With authentic character voices, believable twists and turns, insightful reporting do's and dont's, Sam will keep you guessing as she "uncovers the truth" and brings the "hackers" to the front of her school's online newspaper. 

Punishment... violations... expulsions... its all news to Sam,
Enjoy this newest Sam Sanderson mystery... I can't wait to read her next byline!
MrsK
 
Fun...Enjoyable...Captivating...Endearing...
Meet the Author:
 Picture   Robin Caroll  Born and raised in Louisiana, Robin Caroll is a southerner through and through. Her passion has always been to tell stories to entertain others. Robin’s mother, bless her heart, is a genealogist who instilled in Robin the deep love of family and pride of heritage—two aspects Robin weaves into each of her books.

When she isn’t writing, Robin spends time with her husband of 25-plus years, her 3 beautiful daughters, 2 precious grandsons, and their character-filled pets at home—in the South, where else?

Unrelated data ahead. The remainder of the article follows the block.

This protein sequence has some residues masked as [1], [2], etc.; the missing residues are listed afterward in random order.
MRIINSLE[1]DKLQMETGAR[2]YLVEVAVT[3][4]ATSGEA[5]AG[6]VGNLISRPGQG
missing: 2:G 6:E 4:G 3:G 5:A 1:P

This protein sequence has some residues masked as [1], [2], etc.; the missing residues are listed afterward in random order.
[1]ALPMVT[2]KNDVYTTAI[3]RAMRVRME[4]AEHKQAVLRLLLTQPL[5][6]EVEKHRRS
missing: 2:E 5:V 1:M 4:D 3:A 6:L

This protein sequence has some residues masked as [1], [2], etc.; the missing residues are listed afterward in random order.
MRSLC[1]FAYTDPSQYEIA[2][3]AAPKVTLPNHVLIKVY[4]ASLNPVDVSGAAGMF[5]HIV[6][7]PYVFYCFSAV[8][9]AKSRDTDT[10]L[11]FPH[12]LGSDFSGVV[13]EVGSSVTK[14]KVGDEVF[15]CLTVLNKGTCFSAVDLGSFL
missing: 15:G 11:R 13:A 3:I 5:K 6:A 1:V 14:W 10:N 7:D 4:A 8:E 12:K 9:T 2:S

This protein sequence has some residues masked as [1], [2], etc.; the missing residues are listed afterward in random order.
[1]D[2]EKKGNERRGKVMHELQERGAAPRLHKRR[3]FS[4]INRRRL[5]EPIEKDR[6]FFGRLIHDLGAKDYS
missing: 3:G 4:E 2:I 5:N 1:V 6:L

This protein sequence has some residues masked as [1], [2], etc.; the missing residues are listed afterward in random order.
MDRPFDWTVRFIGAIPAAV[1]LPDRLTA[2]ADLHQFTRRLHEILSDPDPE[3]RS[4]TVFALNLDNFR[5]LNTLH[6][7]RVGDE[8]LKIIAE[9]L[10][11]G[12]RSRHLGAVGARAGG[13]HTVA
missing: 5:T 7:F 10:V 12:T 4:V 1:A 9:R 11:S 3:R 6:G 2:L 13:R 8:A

"I received this book for free from Book Look Bloggers for this review."
I review for BookLook Bloggers 
 Zondervan

So many books to explore:

MrsK's to-read book montage

Heartbreak Creek
The Strange and Beautiful Sorrows of Ava Lavender
Each Little Bird that Sings
The Saturdays
Emily of Deep Valley
Roxaboxen


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MrsK's Reading Bio

Reading is important! No questions asked, not even a blink of the eye from any student I grew up with. On the first day of the First grade, we were given our first books. Day two we all read aloud, round robin of course. Day three we were place in our first basal, now known as a lit circle group. Books were so important, publishers designed new curriculum so that every student was reading by the end of the first week. These early readers had images that looked like what we could see in the classroom, beyond the classroom, even on the big screen. Reading is important, throughout history every generation has believed that “Reading” opens up the world for endless possibilities.

I adore the 1950’s Dick and Jane books. Actually, most reading specialists and experienced (45+) educators believe that every student learned to read with Dick and Jane. Since these books are being re-issued, I have heard many parents, grandparents, and students claim that Dick and Jane stories of repetition does teach students to read.